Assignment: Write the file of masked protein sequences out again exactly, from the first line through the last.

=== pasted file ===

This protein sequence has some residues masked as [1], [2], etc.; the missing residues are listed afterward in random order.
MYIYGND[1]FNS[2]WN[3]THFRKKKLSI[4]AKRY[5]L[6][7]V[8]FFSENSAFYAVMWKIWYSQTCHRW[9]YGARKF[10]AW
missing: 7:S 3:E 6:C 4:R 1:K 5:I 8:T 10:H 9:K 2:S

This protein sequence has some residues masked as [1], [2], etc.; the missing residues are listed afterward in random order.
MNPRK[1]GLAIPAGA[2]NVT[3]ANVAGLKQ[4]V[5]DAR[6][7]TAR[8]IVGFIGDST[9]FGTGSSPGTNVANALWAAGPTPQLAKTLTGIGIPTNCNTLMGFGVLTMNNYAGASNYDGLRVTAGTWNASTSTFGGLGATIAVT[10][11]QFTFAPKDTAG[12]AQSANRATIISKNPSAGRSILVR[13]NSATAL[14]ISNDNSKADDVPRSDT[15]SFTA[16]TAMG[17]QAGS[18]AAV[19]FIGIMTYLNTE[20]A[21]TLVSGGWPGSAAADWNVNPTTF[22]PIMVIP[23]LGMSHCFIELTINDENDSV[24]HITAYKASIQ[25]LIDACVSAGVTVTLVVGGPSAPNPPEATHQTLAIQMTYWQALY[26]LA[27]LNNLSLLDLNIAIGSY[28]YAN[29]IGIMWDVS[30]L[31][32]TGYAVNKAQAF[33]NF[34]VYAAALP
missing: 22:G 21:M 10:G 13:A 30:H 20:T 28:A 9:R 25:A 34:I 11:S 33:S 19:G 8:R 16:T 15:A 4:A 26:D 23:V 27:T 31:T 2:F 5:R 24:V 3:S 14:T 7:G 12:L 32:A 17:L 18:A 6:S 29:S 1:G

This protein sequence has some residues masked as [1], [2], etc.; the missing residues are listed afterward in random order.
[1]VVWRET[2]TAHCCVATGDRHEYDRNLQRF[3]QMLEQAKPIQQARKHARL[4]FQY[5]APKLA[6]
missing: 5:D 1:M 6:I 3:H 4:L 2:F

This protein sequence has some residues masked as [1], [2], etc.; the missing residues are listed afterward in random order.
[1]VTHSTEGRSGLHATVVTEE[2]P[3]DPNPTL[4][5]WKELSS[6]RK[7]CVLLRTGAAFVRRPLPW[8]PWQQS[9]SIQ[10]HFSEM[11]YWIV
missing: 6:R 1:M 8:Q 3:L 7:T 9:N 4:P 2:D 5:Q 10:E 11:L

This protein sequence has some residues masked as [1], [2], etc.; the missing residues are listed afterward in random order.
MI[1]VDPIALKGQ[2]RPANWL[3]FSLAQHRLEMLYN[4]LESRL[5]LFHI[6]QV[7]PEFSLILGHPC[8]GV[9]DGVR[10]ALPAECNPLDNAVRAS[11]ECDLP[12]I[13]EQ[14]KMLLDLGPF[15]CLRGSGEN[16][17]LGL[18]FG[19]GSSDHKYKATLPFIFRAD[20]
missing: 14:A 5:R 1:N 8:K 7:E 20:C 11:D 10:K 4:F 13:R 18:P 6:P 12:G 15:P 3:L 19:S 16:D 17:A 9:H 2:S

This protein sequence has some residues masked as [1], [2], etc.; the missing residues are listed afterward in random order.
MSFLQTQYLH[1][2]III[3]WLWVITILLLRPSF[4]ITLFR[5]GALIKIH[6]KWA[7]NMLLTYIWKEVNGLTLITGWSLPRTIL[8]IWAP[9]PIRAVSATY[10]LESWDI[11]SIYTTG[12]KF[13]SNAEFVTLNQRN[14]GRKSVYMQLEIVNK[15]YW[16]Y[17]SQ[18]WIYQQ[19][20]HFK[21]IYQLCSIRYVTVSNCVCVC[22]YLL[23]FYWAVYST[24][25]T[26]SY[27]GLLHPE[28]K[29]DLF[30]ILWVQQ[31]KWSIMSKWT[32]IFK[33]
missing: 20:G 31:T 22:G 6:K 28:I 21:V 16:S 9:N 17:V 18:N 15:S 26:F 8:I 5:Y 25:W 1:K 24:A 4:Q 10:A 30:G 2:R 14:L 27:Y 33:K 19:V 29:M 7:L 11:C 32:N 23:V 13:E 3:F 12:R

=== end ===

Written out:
This protein sequence has some residues masked as [1], [2], etc.; the missing residues are listed afterward in random order.
MYIYGND[1]FNS[2]WN[3]THFRKKKLSI[4]AKRY[5]L[6][7]V[8]FFSENSAFYAVMWKIWYSQTCHRW[9]YGARKF[10]AW
missing: 7:S 3:E 6:C 4:R 1:K 5:I 8:T 10:H 9:K 2:S

This protein sequence has some residues masked as [1], [2], etc.; the missing residues are listed afterward in random order.
MNPRK[1]GLAIPAGA[2]NVT[3]ANVAGLKQ[4]V[5]DAR[6][7]TAR[8]IVGFIGDST[9]FGTGSSPGTNVANALWAAGPTPQLAKTLTGIGIPTNCNTLMGFGVLTMNNYAGASNYDGLRVTAGTWNASTSTFGGLGATIAVT[10][11]QFTFAPKDTAG[12]AQSANRATIISKNPSAGRSILVR[13]NSATAL[14]ISNDNSKADDVPRSDT[15]SFTA[16]TAMG[17]QAGS[18]AAV[19]FIGIMTYLNTE[20]A[21]TLVSGGWPGSAAADWNVNPTTF[22]PIMVIP[23]LGMSHCFIELTINDENDSV[24]HITAYKASIQ[25]LIDACVSAGVTVTLVVGGPSAPNPPEATHQTLAIQMTYWQALY[26]LA[27]LNNLSLLDLNIAIGSY[28]YAN[29]IGIMWDVS[30]L[31][32]TGYAVNKAQAF[33]NF[34]VYAAALP
missing: 22:G 21:M 10:G 13:A 30:H 20:T 28:A 9:R 25:A 34:I 11:S 33:S 19:G 8:R 16:T 15:A 4:A 26:D 23:V 27:T 31:T 2:F 5:R 24:V 3:S 14:T 7:G 12:L 32:A 17:L 18:A 6:S 29:S 1:G

This protein sequence has some residues masked as [1], [2], etc.; the missing residues are listed afterward in random order.
[1]VVWRET[2]TAHCCVATGDRHEYDRNLQRF[3]QMLEQAKPIQQARKHARL[4]FQY[5]APKLA[6]
missing: 5:D 1:M 6:I 3:H 4:L 2:F

This protein sequence has some residues masked as [1], [2], etc.; the missing residues are listed afterward in random order.
[1]VTHSTEGRSGLHATVVTEE[2]P[3]DPNPTL[4][5]WKELSS[6]RK[7]CVLLRTGAAFVRRPLPW[8]PWQQS[9]SIQ[10]HFSEM[11]YWIV
missing: 6:R 1:M 8:Q 3:L 7:T 9:N 4:P 2:D 5:Q 10:E 11:L

This protein sequence has some residues masked as [1], [2], etc.; the missing residues are listed afterward in random order.
MI[1]VDPIALKGQ[2]RPANWL[3]FSLAQHRLEMLYN[4]LESRL[5]LFHI[6]QV[7]PEFSLILGHPC[8]GV[9]DGVR[10]ALPAECNPLDNAVRAS[11]ECDLP[12]I[13]EQ[14]KMLLDLGPF[15]CLRGSGEN[16][17]LGL[18]FG[19]GSSDHKYKATLPFIFRAD[20]
missing: 14:A 5:R 1:N 8:K 7:E 20:C 11:D 10:K 4:F 13:R 18:P 6:P 12:G 15:P 3:L 19:S 16:D 17:A 9:H 2:S

This protein sequence has some residues masked as [1], [2], etc.; the missing residues are listed afterward in random order.
MSFLQTQYLH[1][2]III[3]WLWVITILLLRPSF[4]ITLFR[5]GALIKIH[6]KWA[7]NMLLTYIWKEVNGLTLITGWSLPRTIL[8]IWAP[9]PIRAVSATY[10]LESWDI[11]SIYTTG[12]KF[13]SNAEFVTLNQRN[14]GRKSVYMQLEIVNK[15]YW[16]Y[17]SQ[18]WIYQQ[19][20]HFK[21]IYQLCSIRYVTVSNCVCVC[22]YLL[23]FYWAVYST[24][25]T[26]SY[27]GLLHPE[28]K[29]DLF[30]ILWVQQ[31]KWSIMSKWT[32]IFK[33]
missing: 20:G 31:T 22:G 6:K 28:I 21:V 16:S 9:N 17:V 18:N 15:S 26:F 8:I 5:Y 25:W 1:K 24:A 4:Q 10:A 30:G 2:R 14:L 27:Y 33:K 19:V 29:M 7:L 11:C 32:N 23:V 13:E 3:F 12:R